Analysis Of Allen Guelzo And Vincent Harding

1102 WordsMar 13, 20175 Pages
Allen Guelzo and Vincent Harding: Essay Review As a Republican President, Abraham Lincoln opposed slavery. He believed it was unnecessary to everyone-including Negros and Whites. However, with his stand on slavery, he held back by declaring that he had no reason to disrupt slavery where it existed. The constitution had protected states where citizens wanted slavery to exist. Lincoln knew he would not get enough support and that the four slave-holding states in the North would turn against him. As a result, the Civil War began in 1861 with more of a political purpose in keeping the union together rather than a battle for human freedom. Slaveholders could not turn to the Union’s side because slaves were valuable and played a vital role to…show more content…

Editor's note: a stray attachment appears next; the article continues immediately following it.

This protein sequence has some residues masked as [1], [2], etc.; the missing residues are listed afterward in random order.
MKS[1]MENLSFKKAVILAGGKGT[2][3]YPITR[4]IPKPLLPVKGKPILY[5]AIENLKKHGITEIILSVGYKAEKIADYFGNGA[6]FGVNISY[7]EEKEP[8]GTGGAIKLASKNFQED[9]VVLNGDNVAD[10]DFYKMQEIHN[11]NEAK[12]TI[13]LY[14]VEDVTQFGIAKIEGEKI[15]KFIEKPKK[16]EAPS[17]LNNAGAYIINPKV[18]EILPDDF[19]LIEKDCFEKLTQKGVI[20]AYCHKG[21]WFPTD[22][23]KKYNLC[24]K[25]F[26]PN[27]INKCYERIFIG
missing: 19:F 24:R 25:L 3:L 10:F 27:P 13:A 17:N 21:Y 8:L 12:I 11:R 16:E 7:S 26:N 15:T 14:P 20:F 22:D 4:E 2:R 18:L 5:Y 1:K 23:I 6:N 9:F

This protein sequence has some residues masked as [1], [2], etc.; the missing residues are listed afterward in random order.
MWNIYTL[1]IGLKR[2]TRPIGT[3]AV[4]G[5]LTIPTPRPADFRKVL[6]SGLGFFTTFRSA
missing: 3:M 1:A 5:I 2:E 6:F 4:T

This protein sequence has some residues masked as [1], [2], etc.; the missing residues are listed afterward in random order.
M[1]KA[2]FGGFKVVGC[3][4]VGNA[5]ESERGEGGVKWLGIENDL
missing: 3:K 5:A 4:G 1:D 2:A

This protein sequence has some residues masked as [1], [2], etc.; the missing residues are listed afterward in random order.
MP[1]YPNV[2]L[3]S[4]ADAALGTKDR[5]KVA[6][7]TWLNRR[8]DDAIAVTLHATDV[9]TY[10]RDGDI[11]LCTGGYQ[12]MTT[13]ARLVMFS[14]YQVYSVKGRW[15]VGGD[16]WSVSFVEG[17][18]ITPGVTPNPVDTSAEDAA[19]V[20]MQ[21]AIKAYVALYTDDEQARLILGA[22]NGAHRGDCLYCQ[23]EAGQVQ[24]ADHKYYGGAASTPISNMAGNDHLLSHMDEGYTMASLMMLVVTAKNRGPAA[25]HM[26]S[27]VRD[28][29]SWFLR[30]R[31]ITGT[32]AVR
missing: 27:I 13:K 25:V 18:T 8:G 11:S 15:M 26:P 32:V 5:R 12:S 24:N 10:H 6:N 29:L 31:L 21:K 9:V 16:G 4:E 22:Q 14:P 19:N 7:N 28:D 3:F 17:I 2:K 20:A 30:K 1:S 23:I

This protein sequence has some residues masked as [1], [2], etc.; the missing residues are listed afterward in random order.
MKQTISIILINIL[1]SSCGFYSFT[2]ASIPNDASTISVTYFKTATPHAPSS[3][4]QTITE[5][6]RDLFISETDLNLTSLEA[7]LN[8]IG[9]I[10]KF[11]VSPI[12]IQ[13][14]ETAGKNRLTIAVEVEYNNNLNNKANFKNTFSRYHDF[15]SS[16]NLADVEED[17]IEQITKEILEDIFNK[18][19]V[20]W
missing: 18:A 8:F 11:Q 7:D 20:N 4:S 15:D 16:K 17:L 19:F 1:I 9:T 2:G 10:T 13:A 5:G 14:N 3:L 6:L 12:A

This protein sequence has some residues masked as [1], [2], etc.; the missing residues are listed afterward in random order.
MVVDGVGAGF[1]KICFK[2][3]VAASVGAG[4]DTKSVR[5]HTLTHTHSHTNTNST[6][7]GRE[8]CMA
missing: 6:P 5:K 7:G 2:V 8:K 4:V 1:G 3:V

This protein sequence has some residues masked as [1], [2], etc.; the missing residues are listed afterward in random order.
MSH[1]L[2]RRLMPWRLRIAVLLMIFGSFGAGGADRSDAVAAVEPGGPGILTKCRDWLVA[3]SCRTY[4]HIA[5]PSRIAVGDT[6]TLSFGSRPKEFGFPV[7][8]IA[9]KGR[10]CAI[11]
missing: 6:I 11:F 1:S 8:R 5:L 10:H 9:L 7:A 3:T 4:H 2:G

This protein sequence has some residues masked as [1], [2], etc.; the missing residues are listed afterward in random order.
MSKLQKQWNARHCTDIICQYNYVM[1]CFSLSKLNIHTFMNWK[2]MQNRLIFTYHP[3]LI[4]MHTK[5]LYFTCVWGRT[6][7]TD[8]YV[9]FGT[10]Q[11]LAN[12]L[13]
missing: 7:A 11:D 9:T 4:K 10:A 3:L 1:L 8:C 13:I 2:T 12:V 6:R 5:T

Guelzo believed that the Proclamation was not as glamorous or quotable as other addresses were. He recognizes The Proclamation as not being profound enough. He states that the proclamation “lacked the memorable rhetoric of his most notable utterances” (353), and that because it was a legal document, the language kept those who were not lawyers, away from seeing it’s benefits. Guelzo explains how there are significant quotes on memorials and statues of Lincolns words from the Gettysburg Address, while there is nothing but a vague reference to the Emancipation Proclamation in Jules Guerin’s mural, Emancipation of a Race, and even that is hardly noticeable (352). At the very end of his essay, Guelzo states, “It may have had little more ‘moral grandeur’ than a ‘bill of lading’ but Lincoln’s Emancipation Proclamation was still a bill that itemized the destinies of four millions of human beings, bound in the way of danger for the port of American freedom” (359). This means that although Lincoln’s words were so legalistic and tedious, the Proclamation needed it. The Emancipation Proclamation was one of the most significant things that Abraham Lincoln has done for the freedom of slaves. Vincent Harding argues that Blacks were not freed because of the Emancipation Proclamation, but because they went and freed themselves. Harding goes on to say that the main reason Blacks began acting for themselves was because they saw the beginning of the Civil War a sign from God that

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